A few weeks before my dad died, MiniMe came home with a photocopy of a definite root vegetable, colored with red & purple crayon, decorated with sequins. She was just over 2 years old at the time. When I asked her what it was she clearly replied, 
"Disco Rutabeggie"
I LOVED it. It gave me one of those smile in my belly & heart feelings only parents & grandparents can get. I was saving it to send to my dad because it was just too priceless. I knew he would put it up in his truck & drive all over the country smiling at his girls' girls' silliness. He died before I could send it.

But, back to the banks. 

Our former home is no longer ours. If you were to go to the county tax appraiser's website & search for our last name, the same staggering list of eight properties comes up, but it's not right. (I though about using the word correct here, but I opted for right. It's more fitting.) There were a few things left in the house that we hadn't gotten out yet that I still wanted. Like the 4.25hp self-propelled mower I bought when we bought our first house, that I used up through my sixth month of pregnancy, & that my dad had taken all apart to clean, tune up & sharpen the blade when he came to visit me. I wanted to give it to my uncle as a gift. It's gone. As are our chaise lounges, planters, a floor lamp. The bank took the stance that the house was abandoned, changed the locks, & put those things in the landfill. I've got half a mind to go dig them out. It's so stupid & wasteful & lazy. & not right.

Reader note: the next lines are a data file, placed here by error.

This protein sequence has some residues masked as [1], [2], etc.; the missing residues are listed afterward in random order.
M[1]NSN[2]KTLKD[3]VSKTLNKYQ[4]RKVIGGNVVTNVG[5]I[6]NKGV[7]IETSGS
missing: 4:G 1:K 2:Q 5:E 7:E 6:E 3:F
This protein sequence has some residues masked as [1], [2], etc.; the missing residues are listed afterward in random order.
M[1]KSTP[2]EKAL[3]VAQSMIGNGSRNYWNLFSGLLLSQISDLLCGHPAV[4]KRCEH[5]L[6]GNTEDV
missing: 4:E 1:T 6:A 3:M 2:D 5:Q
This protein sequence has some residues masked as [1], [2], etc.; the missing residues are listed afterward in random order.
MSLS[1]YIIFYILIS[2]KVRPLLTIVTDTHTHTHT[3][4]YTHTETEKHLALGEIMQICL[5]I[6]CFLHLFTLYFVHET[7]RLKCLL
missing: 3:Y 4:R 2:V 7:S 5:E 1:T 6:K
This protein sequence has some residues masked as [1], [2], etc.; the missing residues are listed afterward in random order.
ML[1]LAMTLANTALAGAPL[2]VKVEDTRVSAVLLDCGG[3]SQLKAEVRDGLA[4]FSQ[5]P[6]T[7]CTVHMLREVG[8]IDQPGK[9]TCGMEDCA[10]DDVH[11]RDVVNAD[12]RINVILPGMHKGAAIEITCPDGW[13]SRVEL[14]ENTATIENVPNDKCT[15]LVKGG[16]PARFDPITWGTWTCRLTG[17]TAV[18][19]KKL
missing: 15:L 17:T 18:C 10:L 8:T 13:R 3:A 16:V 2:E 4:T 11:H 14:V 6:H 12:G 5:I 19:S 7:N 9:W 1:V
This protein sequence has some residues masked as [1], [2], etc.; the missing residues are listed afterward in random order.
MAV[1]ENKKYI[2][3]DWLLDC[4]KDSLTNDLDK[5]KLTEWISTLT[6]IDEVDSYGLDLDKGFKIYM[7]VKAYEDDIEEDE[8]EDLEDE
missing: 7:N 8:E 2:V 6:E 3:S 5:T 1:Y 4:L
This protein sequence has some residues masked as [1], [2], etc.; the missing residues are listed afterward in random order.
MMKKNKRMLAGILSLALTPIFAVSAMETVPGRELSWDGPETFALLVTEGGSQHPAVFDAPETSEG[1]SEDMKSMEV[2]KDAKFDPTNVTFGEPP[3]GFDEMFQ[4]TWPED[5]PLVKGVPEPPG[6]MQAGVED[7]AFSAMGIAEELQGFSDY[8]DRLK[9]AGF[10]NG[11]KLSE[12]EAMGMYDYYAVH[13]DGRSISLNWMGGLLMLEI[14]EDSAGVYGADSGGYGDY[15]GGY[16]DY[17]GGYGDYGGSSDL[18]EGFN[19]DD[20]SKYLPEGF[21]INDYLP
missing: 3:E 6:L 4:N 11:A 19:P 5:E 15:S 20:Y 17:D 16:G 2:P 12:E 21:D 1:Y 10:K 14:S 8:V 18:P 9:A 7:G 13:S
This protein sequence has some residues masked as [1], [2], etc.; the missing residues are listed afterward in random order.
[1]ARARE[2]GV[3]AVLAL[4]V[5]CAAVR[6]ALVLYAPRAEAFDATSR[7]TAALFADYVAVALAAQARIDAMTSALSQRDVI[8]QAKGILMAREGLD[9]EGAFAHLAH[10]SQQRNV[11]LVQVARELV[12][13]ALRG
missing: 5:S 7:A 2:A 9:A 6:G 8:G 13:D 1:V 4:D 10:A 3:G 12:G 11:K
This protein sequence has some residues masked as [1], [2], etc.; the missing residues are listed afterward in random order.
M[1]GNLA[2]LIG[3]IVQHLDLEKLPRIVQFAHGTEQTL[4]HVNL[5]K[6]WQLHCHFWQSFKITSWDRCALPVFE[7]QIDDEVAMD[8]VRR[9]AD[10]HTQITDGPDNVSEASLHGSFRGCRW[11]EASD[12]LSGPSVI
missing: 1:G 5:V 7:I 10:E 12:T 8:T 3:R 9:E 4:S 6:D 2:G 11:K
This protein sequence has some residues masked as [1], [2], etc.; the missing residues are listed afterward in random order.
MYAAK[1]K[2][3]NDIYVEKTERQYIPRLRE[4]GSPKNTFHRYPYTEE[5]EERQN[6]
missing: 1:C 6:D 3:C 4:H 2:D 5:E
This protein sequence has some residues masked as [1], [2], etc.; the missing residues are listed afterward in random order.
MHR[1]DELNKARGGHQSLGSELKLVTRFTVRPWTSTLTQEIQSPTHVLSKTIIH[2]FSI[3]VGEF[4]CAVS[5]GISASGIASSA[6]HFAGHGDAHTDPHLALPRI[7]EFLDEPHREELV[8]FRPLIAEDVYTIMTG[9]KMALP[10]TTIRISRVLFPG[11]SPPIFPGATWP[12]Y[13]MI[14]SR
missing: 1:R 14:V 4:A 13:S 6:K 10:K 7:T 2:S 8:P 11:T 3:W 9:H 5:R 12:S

My mom's former house is up for sale for $46,500.00. 

I've thought about how it makes me feel to have been through this experience. It just doesn't make any sense. It gets worse.

I have a possible opportunity for a job. Two incorporated cities here are seeking to hire qualified people to run their Neighborhood Stability Programs, which I am very qualified to do. These programs give down payment assistance & rehabilitation money to people buying bank-owned or foreclosed properties. Ridiculousness: Currently we qualify for reduced cost preschool for MiniMe for me to go back to work & to buy a house through the program. If I took the job, we no longer qualify for either. Um. Work & never see sweet girl or stay home, send her to school on the cheap, & get a new house?